Most everyone else uses two grades up Orca 820 (I don't know why the intermediate Orca 219 is skipped in RIB manufacturing). Orca 820 can take some abrasion, and is more resistant to puncturing, as well as holding air longer. This is the minimum grade for better robustness, but is still not very good. Again, pretty much everyone uses it though - AB, Achillies, Highfield, etc.

The next grade up is Orca 828, and this grade has very high robustness. It is difficult to drive a nail through it, and takes a lot of abrasion with only cosmetic damage. Novurania uses this in their smaller RIBs. Up until a few years ago when the Venezuala situation forced economic issues with Caribe, they also used Orca 828. Now they are using 820.

Above that is military and police grade Orca 866. It is almost impossible to drive a nail through this stuff, and it is made to take all beatings. Flexboat uses this exclusively, as does Novurania in their larger boats. I think AB uses it in their professional line, but I could not get this information from any means. They could just be using 828 and lots of marketing speak about "professional quality", etc.

The highest grade of Orca fabric is (confusingly) Orca 859. This does not appear to be used in any RIB manufacturing. It's properties wrt tenacity, puncture resistance, etc is double that of 866, so it must be like steel.

With a good hull design, the tubes are just to keep the boat stable when not on plane, and deflect a small amount of wave splash (spray should be handled by the chine design, and the major component of a wave handled by the bow V design). So surprisingly, tube diameter is less important than usually touted if the hull is designed correctly. Otherwise, one is asking the tubes to do things they are not fit for. Of course, there are minimum diameters for any given hull length, and 16-17" is probably minimum for a 12' RIB.

Glued on parts like rubrails, seat patches, handholds, etc: PVC is bad here, while EPDM is good. Surprisingly, even some expensive RIBs cheap out here. West Marine, of course, uses PVC parts, and these are notorious for falling off early and being unable to secure again. This is one area of quality consumers don't seem to recognize or understand the differences, so manufacturers take advantage.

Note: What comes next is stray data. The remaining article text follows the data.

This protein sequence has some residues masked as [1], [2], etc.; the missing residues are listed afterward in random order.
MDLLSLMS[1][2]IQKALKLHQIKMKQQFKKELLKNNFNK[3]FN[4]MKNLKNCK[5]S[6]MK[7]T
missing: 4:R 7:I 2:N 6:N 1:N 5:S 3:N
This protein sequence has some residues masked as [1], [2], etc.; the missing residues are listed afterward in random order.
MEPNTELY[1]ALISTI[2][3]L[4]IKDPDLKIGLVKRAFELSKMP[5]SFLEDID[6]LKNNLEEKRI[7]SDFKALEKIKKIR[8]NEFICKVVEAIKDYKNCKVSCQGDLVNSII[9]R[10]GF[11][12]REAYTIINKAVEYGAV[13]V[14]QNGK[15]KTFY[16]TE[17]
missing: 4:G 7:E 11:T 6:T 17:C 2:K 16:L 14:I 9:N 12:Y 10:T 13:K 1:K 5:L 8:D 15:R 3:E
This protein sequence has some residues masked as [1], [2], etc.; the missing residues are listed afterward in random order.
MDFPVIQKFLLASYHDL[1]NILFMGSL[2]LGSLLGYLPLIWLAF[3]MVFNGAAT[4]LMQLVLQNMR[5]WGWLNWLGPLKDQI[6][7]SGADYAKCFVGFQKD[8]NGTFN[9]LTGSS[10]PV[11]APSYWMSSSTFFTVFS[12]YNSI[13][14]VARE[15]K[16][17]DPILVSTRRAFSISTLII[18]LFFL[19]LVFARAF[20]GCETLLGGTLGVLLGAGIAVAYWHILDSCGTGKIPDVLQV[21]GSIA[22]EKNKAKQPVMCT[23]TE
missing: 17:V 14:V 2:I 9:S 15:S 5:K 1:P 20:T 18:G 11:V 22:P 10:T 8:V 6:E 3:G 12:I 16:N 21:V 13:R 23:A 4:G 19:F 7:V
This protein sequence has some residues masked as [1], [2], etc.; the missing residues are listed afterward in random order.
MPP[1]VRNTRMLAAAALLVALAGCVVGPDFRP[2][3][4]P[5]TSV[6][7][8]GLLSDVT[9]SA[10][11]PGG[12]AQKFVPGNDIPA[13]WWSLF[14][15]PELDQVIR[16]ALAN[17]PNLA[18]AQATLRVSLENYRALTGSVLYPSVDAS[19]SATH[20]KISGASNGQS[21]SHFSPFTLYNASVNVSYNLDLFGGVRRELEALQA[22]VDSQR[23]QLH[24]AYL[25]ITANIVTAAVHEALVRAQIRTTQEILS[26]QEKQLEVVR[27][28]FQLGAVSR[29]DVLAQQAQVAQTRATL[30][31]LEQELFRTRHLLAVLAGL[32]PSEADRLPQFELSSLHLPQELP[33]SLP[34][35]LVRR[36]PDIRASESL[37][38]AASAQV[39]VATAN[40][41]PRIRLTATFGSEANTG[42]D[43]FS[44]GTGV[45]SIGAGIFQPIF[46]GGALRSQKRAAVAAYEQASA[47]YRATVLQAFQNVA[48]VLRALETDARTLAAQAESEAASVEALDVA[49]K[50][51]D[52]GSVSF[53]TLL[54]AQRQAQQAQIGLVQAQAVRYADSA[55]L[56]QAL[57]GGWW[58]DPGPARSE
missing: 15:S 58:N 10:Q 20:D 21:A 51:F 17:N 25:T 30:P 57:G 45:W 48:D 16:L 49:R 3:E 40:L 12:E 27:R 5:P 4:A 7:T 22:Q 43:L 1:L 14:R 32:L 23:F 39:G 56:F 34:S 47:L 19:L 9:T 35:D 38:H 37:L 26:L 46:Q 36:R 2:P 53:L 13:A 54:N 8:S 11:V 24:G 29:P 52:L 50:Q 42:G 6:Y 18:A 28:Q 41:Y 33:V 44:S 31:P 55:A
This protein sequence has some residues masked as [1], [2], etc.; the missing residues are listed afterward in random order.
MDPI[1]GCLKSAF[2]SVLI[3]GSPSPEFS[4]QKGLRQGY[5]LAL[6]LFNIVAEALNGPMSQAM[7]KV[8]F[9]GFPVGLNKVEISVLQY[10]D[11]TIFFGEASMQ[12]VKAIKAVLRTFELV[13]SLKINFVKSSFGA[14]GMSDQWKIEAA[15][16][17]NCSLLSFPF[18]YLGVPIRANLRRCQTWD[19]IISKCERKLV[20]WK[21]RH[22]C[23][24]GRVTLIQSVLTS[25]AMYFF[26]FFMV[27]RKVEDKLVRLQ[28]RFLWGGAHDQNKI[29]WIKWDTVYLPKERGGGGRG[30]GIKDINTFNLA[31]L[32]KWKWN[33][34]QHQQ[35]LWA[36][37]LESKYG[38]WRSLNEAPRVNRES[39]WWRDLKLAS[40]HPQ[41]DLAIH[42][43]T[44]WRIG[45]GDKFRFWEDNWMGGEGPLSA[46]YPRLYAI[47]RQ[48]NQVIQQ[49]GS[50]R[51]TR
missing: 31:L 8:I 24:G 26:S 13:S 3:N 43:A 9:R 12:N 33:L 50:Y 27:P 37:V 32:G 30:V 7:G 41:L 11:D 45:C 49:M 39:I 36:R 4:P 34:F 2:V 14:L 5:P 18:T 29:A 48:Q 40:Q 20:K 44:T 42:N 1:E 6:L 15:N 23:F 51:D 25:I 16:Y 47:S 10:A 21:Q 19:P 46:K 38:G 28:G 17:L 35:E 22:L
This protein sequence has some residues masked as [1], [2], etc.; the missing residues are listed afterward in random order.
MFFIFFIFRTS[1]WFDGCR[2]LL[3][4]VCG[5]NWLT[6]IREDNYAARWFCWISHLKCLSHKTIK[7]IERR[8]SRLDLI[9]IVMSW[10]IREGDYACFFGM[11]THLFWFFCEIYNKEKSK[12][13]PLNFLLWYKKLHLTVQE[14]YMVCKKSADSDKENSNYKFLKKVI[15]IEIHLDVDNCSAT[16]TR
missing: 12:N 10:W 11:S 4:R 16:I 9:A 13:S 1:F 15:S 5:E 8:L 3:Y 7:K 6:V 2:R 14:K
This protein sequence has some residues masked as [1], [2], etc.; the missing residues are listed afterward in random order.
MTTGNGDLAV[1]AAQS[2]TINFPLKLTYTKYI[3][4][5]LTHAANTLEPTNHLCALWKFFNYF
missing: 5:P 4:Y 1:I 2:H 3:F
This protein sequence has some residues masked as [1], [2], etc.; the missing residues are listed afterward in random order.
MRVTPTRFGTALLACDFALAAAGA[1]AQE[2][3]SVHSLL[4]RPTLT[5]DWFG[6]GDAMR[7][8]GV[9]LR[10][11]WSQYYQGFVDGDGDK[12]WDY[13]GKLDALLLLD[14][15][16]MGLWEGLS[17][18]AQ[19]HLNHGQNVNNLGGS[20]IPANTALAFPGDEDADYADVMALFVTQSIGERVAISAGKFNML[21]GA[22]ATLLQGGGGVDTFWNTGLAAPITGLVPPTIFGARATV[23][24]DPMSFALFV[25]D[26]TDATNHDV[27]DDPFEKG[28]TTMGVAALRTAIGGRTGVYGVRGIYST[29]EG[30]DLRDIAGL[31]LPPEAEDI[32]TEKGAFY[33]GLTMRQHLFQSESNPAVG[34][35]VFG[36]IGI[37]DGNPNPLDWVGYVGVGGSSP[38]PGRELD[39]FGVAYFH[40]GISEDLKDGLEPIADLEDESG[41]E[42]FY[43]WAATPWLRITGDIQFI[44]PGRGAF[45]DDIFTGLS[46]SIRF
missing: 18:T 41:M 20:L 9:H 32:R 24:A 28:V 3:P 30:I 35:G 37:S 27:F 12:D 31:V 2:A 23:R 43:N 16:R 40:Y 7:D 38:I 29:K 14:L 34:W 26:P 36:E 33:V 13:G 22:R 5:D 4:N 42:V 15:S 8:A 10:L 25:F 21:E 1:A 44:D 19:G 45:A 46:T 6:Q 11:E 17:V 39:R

Interior design: This is more personal, but we look for things like a large deep sump that can hold a small electric pump, a fiberglass pan bottom that rises a couple of inches around the tubes so that stuff doesn't become lodged between the tubes and hull, a bow locker than can take the fuel tank, with an interior chase leading aft for the fuel hose, seat(s) that are solidly held in a fiberglass pan structure instead of sitting on top of a bouncing tube, and a few other quirks we have learned to appreciate.

Armed with all of the above new knowledge, freed from our appalling Achilles and vowing to never trust a salesman again no matter how much experience they have, we set out to find a suitable RIB for us and came up with three that met our criteria almost fully - Flexboat, Caribe, Novurania, and one that would do OK - AB. I should mention that we specifically did not want an aluminum boat, so those were not considered.

Flexboat is without a doubt the best of the lot. The only downside is weight, but this is also the downside of having a good hull design and heavier tube fabric in general. All the good boats are heavier than all the cheap boats. Flexboat is made in Brazil, and there is only a single US distributor. At the time we were trying to buy one, Brazil and US were having some type of import row with shipments held up. We could not get one in the timeframe we needed it.

At the time, we were living just down the road from the Novurania factory, and I approached them about restarting their smaller RIB line again, or at least pulling out an old mold and making me a one-off. They were actually interested and designed and built a new hull form even better than their old ones. Unfortunately, they had very strong opinions on scantlings, and this hull came out grossly heavy. No amount of discussions with their engineers could convince them that this size of boat and its intended usage didn't need some of the scantling dimensions they were using, as well as some of the design features that added unusual weight. In the end, we had to continue our search elsewhere. They eventually brought the boat to market, but it failed to generate any sales because of the weight. They ended up turning it into a even much heavier console boat. I don't know how that is selling, and they don't publish weight specs for it. A tell, though, is they recommend a minimum 30hp engine for a 11.5' boat.

Next we turned to Caribe. Working directly with their factory in Venezuela, I discovered that they had just switched to cheaper Orca 820 fabric and had a new hull design in the works. The new hull design was even nicer than the older one, but the fabric downgrade was disappointing. I tried to get them to make us a boat using Orca 866, but at the time they could not source it because of the situation in Venezuela. They did still have some Orca 828 on hand, and agreed to make us a RIB using that. So that's what we ended up with. We were the first of the new hull design. It came out a bit heavier than expected (a common occurrence for the first hull of anything), but it does ride very well.

I don't know how well Caribe is doing now, or even if they are still manufacturing. The situation in Venezuela is even graver, and the Covid must be taking a toll there. Politically, I'm not sure they can even import into the US anymore.